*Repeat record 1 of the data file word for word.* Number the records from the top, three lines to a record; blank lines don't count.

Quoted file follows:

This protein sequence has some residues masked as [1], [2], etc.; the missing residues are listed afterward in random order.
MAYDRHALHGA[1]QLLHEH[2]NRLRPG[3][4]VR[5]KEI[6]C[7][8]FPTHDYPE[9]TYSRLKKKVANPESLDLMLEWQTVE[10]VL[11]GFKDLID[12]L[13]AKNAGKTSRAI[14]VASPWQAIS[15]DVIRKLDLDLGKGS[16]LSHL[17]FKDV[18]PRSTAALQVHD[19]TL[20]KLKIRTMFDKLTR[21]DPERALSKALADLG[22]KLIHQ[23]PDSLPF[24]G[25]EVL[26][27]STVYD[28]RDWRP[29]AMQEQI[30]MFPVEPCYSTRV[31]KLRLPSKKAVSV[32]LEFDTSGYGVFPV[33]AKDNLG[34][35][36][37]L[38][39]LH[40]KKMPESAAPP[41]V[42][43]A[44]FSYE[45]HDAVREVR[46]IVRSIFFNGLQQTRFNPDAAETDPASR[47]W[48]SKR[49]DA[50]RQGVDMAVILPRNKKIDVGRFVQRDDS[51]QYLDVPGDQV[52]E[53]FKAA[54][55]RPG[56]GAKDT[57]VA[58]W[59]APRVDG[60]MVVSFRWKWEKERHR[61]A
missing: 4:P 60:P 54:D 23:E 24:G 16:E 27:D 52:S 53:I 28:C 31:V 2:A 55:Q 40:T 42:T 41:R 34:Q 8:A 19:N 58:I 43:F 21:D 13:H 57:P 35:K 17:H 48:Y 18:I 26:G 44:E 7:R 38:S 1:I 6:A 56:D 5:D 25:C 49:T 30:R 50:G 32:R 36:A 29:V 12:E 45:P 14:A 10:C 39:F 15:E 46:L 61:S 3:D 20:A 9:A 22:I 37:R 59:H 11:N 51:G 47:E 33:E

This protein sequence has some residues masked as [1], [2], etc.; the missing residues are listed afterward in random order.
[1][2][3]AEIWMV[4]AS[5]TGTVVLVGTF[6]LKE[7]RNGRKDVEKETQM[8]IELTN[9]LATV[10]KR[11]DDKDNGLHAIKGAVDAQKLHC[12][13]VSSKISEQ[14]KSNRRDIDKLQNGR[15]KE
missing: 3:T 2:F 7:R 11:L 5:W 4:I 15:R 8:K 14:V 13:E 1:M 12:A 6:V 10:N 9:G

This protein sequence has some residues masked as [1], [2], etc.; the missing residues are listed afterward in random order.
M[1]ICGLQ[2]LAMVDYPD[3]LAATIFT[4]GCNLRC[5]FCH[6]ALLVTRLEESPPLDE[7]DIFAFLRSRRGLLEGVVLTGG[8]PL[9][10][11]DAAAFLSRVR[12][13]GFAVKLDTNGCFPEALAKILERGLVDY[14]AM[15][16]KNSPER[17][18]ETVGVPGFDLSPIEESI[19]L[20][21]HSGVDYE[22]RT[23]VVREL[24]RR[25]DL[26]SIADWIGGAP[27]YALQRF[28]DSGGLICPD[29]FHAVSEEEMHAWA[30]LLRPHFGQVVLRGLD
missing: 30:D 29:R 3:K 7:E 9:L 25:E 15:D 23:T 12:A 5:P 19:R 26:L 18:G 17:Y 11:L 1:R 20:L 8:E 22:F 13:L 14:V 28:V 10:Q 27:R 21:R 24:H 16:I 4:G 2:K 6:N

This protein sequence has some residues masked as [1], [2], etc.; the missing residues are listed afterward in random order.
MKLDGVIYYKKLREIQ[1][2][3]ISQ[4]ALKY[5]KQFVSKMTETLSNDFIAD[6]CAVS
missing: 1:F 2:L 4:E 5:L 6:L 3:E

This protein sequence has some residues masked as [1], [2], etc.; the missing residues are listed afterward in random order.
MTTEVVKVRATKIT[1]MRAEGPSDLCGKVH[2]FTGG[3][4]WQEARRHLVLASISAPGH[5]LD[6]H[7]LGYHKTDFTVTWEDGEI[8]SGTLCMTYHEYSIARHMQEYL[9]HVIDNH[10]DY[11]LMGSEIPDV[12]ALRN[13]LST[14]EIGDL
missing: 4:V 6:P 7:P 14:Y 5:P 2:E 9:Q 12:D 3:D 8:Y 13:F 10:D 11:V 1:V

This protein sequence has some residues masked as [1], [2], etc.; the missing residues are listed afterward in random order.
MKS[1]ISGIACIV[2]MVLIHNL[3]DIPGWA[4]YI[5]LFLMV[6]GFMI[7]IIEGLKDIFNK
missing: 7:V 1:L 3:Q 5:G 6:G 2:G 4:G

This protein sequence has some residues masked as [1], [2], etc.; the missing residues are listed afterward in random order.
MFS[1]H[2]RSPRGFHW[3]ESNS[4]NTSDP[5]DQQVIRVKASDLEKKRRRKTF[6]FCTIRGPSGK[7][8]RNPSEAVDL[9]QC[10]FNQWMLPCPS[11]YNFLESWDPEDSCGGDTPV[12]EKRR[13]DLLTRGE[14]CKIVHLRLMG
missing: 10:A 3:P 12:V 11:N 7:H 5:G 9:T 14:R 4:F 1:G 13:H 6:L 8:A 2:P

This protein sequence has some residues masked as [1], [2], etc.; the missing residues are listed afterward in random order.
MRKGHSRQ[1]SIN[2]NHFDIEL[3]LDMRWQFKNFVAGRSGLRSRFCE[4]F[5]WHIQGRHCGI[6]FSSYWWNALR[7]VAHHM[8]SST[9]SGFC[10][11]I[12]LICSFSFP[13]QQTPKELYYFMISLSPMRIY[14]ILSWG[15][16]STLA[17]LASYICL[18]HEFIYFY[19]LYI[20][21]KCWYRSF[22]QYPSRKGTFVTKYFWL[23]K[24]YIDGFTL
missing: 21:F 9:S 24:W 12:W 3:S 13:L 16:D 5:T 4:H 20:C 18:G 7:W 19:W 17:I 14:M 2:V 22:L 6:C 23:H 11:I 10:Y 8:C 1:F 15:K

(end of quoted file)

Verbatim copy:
This protein sequence has some residues masked as [1], [2], etc.; the missing residues are listed afterward in random order.
MAYDRHALHGA[1]QLLHEH[2]NRLRPG[3][4]VR[5]KEI[6]C[7][8]FPTHDYPE[9]TYSRLKKKVANPESLDLMLEWQTVE[10]VL[11]GFKDLID[12]L[13]AKNAGKTSRAI[14]VASPWQAIS[15]DVIRKLDLDLGKGS[16]LSHL[17]FKDV[18]PRSTAALQVHD[19]TL[20]KLKIRTMFDKLTR[21]DPERALSKALADLG[22]KLIHQ[23]PDSLPF[24]G[25]EVL[26][27]STVYD[28]RDWRP[29]AMQEQI[30]MFPVEPCYSTRV[31]KLRLPSKKAVSV[32]LEFDTSGYGVFPV[33]AKDNLG[34][35][36][37]L[38][39]LH[40]KKMPESAAPP[41]V[42][43]A[44]FSYE[45]HDAVREVR[46]IVRSIFFNGLQQTRFNPDAAETDPASR[47]W[48]SKR[49]DA[50]RQGVDMAVILPRNKKIDVGRFVQRDDS[51]QYLDVPGDQV[52]E[53]FKAA[54][55]RPG[56]GAKDT[57]VA[58]W[59]APRVDG[60]MVVSFRWKWEKERHR[61]A
missing: 4:P 60:P 54:D 23:E 24:G 16:E 27:D 52:S 53:I 28:C 31:V 2:A 55:Q 40:T 42:T 41:R 34:Q 8:A 19:N 58:I 43:F 21:D 13:H 57:P 35:K 17:H 48:Y 18:I 26:G 44:E 7:R 38:S 1:I 6:A 56:D 5:D 25:C 49:T 30:R 50:G 32:R 36:A 29:V 12:E 45:P 14:A 10:C 39:F 15:E 46:L 61:S 3:D 20:A 9:A 22:I 37:R 59:H 11:N 51:G 47:E 33:E